• I look up the median household income by state statistic, which gives us a rough idea of how poor or rich people are in different states. Bingo! Using 2008 numbers, here are the 10 poorest states: Mississippi, West Virginia, Arkansas, Kentucky, Alabama, Oklahoma, New Mexico, Tennessee, Montana, and Louisiana. Get this! 6 of the poorest states in the U.S. are also the ones most looking for weight loss information.

You can’t beat having information like that. In this example it was my curiosity that caused the find. Looking at that Google list regional interest states, it seemed like they were poor. My hunch paid off.

google insightsWhat you can do with this information

Write posts! This gives me some great ideas about post topics because I can now picture my audience. There seems to be a group of states down south …

  • what about weight loss tips for people that like southern food? Is that possible?
  • these are poor states, so many posts about eating healthy on a budget
  • recipes that use ingredients often found in southern food
  • what about finding a guest blogger from one of these poorer states?

I’m just getting started. Do you have any ideas to share?

Give Google Insights a try and let me know your results in the comments below.

Top Photo (CC) andymangold

New Google bike maps in Western Mass [#westernma]

Google is working on something cool for cyclists all over the United States: Google map directions for bike riders. They made the announcement as part of the National Bike Summit on March 10th. They’re working with the Rails-To-Trails Conservancy to include bike trails; roads with dedicated bike lanes; and roads that are bike friendly, though they might not have lanes.

Right now, as best as I can tell, the Western Massachusetts map only includes our regional bike trails such as the Manhan trail in Easthampton and the Northampton area trails (see the Friends of Northampton Trails and Greenways for more info). As part of the beta release of these maps, 150 cities were included (more than 12,000 miles of bike trails). Very nice that the Pioneer Valley was included in the beta.

To find the bike map overlay on Google Maps, search for Northampton, then on the map look under “More …”. There you’ll find the option for the bicycling overlay option. And if you have suggestions or problems with the cycling map, look at the bottom of the left side frame for “report a problem”.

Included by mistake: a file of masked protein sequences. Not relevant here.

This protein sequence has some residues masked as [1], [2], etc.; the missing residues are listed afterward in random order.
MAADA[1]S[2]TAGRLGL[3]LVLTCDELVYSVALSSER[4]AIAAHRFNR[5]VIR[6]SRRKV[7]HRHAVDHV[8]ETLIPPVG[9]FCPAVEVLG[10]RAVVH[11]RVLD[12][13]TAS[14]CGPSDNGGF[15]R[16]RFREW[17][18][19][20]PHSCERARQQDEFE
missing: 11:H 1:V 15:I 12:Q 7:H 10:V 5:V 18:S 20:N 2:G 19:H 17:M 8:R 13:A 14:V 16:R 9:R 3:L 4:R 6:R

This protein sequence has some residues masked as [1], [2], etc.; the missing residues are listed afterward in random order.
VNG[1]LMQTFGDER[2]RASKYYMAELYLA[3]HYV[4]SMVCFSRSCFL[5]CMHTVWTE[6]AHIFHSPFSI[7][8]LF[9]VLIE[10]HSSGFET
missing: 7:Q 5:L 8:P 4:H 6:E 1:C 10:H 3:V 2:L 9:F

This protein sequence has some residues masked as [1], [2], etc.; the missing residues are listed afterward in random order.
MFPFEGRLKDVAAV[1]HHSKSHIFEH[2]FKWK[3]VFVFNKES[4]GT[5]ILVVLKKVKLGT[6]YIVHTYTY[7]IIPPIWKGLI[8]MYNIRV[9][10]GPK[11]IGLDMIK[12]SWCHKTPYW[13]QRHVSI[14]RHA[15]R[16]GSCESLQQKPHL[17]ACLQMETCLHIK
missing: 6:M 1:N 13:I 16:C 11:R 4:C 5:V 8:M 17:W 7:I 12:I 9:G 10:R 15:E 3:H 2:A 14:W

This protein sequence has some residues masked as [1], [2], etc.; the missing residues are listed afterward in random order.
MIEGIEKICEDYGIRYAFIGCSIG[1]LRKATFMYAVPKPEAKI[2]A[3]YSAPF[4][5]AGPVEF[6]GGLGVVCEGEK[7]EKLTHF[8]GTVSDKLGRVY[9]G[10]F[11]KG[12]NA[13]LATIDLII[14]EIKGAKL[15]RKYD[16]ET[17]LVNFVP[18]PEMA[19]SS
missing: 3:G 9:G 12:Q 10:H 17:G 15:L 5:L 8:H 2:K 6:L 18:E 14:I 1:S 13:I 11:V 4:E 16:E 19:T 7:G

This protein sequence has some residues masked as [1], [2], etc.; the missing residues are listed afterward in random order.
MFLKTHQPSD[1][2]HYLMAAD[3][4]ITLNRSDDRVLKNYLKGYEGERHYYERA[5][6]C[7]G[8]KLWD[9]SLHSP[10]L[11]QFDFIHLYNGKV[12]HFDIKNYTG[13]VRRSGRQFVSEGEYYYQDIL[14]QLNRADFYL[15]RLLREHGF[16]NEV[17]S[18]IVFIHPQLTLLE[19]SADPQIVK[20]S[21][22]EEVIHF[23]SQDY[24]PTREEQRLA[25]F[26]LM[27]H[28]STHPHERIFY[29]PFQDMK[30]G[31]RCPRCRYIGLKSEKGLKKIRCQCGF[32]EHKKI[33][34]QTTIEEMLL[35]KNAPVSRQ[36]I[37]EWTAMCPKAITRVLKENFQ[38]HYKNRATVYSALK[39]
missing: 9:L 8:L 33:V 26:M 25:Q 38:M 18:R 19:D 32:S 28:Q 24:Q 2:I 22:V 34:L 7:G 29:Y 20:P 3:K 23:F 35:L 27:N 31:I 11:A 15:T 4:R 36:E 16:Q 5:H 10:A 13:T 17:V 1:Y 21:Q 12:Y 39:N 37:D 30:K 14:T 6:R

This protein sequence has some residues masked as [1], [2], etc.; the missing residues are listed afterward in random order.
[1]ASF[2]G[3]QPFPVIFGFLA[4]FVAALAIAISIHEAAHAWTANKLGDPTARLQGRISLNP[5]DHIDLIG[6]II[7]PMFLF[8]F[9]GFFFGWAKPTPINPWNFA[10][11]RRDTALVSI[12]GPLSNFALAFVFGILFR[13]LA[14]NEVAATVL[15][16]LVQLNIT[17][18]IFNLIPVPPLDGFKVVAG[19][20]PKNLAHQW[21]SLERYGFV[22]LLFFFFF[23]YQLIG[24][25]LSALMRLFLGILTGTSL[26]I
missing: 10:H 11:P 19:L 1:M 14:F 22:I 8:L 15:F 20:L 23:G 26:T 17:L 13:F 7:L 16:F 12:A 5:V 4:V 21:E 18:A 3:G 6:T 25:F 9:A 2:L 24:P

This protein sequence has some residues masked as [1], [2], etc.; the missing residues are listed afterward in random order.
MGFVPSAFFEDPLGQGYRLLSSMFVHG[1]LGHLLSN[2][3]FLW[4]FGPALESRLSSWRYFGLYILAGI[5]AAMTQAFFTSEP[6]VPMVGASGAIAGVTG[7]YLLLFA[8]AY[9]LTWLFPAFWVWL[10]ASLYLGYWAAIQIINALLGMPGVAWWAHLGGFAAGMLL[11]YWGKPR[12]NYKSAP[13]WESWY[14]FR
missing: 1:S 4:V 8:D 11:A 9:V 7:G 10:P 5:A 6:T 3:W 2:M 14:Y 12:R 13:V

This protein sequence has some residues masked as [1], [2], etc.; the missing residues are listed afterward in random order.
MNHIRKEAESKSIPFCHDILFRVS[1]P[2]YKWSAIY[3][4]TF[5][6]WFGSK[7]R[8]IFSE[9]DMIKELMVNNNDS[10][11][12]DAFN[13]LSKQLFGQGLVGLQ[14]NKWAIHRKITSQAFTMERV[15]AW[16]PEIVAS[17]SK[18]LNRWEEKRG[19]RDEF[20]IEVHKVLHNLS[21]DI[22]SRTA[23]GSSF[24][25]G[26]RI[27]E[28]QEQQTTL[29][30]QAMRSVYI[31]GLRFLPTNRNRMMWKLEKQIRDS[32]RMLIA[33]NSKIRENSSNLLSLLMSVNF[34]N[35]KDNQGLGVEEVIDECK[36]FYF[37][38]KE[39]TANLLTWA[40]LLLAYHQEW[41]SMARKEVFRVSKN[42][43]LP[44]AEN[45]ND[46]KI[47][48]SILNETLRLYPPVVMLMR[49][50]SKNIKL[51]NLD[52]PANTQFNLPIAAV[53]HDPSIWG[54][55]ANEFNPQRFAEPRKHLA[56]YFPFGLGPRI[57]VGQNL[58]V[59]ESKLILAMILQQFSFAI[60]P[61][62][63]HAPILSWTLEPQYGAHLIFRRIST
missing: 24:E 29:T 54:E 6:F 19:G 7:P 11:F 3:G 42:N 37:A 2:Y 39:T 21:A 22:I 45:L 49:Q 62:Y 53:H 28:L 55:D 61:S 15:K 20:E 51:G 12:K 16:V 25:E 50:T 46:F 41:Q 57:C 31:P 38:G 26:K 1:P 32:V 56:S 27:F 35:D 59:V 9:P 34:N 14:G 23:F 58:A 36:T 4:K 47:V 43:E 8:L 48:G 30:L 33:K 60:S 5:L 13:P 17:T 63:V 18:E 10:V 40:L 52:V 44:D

Here’s the Google video promo for the service:

What’s buzzing on the Web [list]

Things that buzz seem to be popular on the World Wide Web. I don’t know why; maybe because it’s a funny word to say?

According to WordNet Search, buzz is defined as any of the following:

Noun

  • (n) buzz, bombilation, bombination (sound of rapid vibration) “the buzz of a bumble bee”
  • (n) buzz (a confusion of activity and gossip) “the buzz of excitement was so great that a formal denial was issued”

Verb

  • (v) buzz, bombinate, bombilate (make a buzzing sound) “bees were buzzing around the hive”
  • (v) buzz (fly low) “Planes buzzed the crowds in the square”
  • (v) hum, buzz, seethe (be noisy with activity) “This office is buzzing with activity”
  • (v) buzz (call with a buzzer) “he buzzed the servant”

So, what’s buzzing on the Web?

Help me out, leave a comment and link with more things that are buzzing on the Web.

Photo of Buzz Out Loud co-host Molly Wood. She buzzes. (cc): Wikimedia Commons

7 Most popular Twitter hashtags in #WesternMA

One of the things I love about Twitter is the ability to both broadcast and narrowcast tweets at the same time. Using hashtags (defined) you can target a locale like Western Massachusetts (#WesternMA). I’ve used this technique to help a client with a radio show airing nationwide target communication to those communities.

Every region develops its own vocabulary. Here’s a list of the current most popular hashtags being used in Western Mass. Note: I’m not including any for profit brands or businesses … they can do their own publicity.

Did I miss any? Please include your additions in the comments below.

Other Twitter hashtag, abbreviation, or initialism resources

Look who’s coming to PodCamp — a newcomer interview

Some of the most important purposes of PodCamp events are introducing and educating newcomers to the world of social media. I’m fairly experienced in the world, but I think understanding how people get to PodCamp and what they get from it is interesting. Insights that newbies give us are how PodCamps and education about social media can improve.

After PodCamp Western Mass I put a call out for a newbie to interview about their PodCamp experience. Jennifer Gilbert (@TheatreChick10 on Twitter) agreed to be interviewed about her PodCamp and social media experience. Thanks, Jennifer.

First, can you give us a little sense of your experience using social media before going to PodCamp Western Mass? And how about since PodCamp?